Covid-19-induced lower LNG demand has weakened LNG trade with many LNG cargoes being cancelled in the US, but the LPG sector is proving more resilient, according to Drewry Financial Research Services Ltd
“LNG supply glut and feeble LNG trade are weighing on spot LNG freight rates,” said Drewry. Share prices of key LNG shipping companies have declined 36.8% year-to-date (YTD), but those with their fleet on long-term charter have done well. One of those is Qatari gas shipping company Nakilat, with its share price rising 14.5% YTD, said Drewry.
This year Nakilat has been transitioning vessels under its full ship management. In May, the 216,300-m3 Q-Flex LNG carrier Al Kharaitiyat was transferred from Shell Trading and Shipping Company Ltd (STASCO) to Nakilat Shipping Qatar Ltd. Nakilat now has 20 ships under its management, comprising 16 LNG carriers and four LPG carriers.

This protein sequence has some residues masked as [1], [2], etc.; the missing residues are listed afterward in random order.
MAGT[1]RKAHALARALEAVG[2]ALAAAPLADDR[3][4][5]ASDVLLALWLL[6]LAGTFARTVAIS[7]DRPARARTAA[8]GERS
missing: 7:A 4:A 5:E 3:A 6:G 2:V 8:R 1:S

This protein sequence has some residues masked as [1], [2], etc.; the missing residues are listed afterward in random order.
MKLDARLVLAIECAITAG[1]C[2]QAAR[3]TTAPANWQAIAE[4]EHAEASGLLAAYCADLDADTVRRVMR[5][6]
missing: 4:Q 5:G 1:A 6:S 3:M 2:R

Overall, Drewry said LNG stock prices have been relatively resilient in the last month and have declined only 2.6% on an average as spot LNG freight rates seem to have found a floor.
Positive outlook for LPG
The LPG shipping sector has fared better than its LNG counterparts despite the coronavirus affecting the energy demand. “We still retain our positive outlook for the sector for the period between 2020 and 2024, supported by robust annual growth of 3% in the LPG trade during the period,” said Drewry. LPG demand from the petrochemical industry is expected to suffer as petrochemical owners look to use cheaper naphtha as a feedstock instead of LPG.
Meanwhile, petrochemical and ammonia trades will contract in 2020 due to weak demand amid oversupply, according to Drewry. Overall, LPG trade is expected to grow at a low 0.8% in 2020.
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